Wednesday, February 18, 2009

Worshipers or Singers?

SongDISCovery is a resource that includes recordings of new music along with lead-sheets, chord charts, and some articles. Though primarily a resource for “contemporary” worship, the articles sometimes focus on issues that transcend narrow (and narrow-minded) style definitions. (Sorry, my soap-box just hopped up under my feet for a moment there).

Shaun Groves is a singer/songwriter about whom I know very little. He’s probably belongs to our Baptist tribe, though. His web site has no biographical info, but Wikipedia says he went to Baylor. He wrote an article for SongDISCovery No. 51 called “From Singers to Servants.” I thought I had already shared this quote in a MUSINGS article, but I couldn’t find it in my files. Groves writes:

I go to church with 5,000 singers. I can’t call us worshipers yet because many of us come to church only to feel better, to be served and hear our favorite songs while our kids are kept in short-handed pre-school classes. And after church on Monday, you won’t catch many of us singers at the retirement home writing letters for hands too bent by age to hold a pen. A few miles north, in East Nashville, you won’t find us playing basketball with a child of another ethnic background, giving his mom a dress or a job. And down the street, few will bring blankets, toothbrushes or a kind word to the rapists and thieves in the county jail. We’re great singers, but, to be honest, some of us are lousy worshipers.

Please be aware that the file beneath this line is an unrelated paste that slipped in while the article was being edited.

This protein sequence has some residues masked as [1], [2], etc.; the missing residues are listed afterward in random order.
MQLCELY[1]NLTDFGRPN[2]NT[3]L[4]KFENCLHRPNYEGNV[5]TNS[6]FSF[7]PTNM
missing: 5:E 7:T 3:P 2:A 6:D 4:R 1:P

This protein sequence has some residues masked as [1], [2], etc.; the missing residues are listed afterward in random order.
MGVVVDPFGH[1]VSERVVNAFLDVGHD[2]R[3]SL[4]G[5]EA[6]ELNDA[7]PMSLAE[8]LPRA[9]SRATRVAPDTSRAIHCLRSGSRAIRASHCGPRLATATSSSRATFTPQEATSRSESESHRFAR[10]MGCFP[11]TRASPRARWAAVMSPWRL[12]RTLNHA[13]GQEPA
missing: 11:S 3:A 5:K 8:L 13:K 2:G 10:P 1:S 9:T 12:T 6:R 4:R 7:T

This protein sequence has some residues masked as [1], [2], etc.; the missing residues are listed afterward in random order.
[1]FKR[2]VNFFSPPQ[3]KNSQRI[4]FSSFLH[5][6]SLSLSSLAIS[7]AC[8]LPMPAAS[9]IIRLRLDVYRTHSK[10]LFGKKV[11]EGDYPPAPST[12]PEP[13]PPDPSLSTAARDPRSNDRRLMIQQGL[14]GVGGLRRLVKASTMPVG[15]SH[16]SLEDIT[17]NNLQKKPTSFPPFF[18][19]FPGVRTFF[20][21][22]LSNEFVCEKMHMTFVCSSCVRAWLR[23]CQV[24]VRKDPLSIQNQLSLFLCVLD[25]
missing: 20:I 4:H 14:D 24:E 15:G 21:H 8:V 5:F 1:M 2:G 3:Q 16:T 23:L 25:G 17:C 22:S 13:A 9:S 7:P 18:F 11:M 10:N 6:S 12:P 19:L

“Worship in our English bible is never translated from a Greek or Hebrew word meaning “singing” or “songs.” It comes from words like “shachah” (to bow not only the body but the soul before God in submission – Ps 5:7), or “proskuneo” (to kiss the hand as a symbol of servitude – Jn 4:23). “Worship” means slave labor and menial work for a master when translated from the words “abad” (Ps 2:11) and “latreia” (Ro 12:1). Reverence, submission, bowing, serving, slaving.

My Bible reading this morning included Stephen’s discourse in Acts 7 where he quotes Amos 5:25-27. Go back to Amos 5:21 and read to the end of the chapter. My take on Amos 5 is that if they were in today’s context, they would have the hottest, most happening band or the biggest, best choir one could imagine. And God says He doesn’t want to hear it because their hearts (and actions) are wrong. Isaiah 1 has a similar indictment. That doesn’t mean that we don’t strive for excellence in what we do when we gather here as a worshiping body. It means that if our hearts (and actions) are not right, it doesn’t matter what we sing or how well we sing it.

That’s enough to think about for now. The peace of Christ to you.


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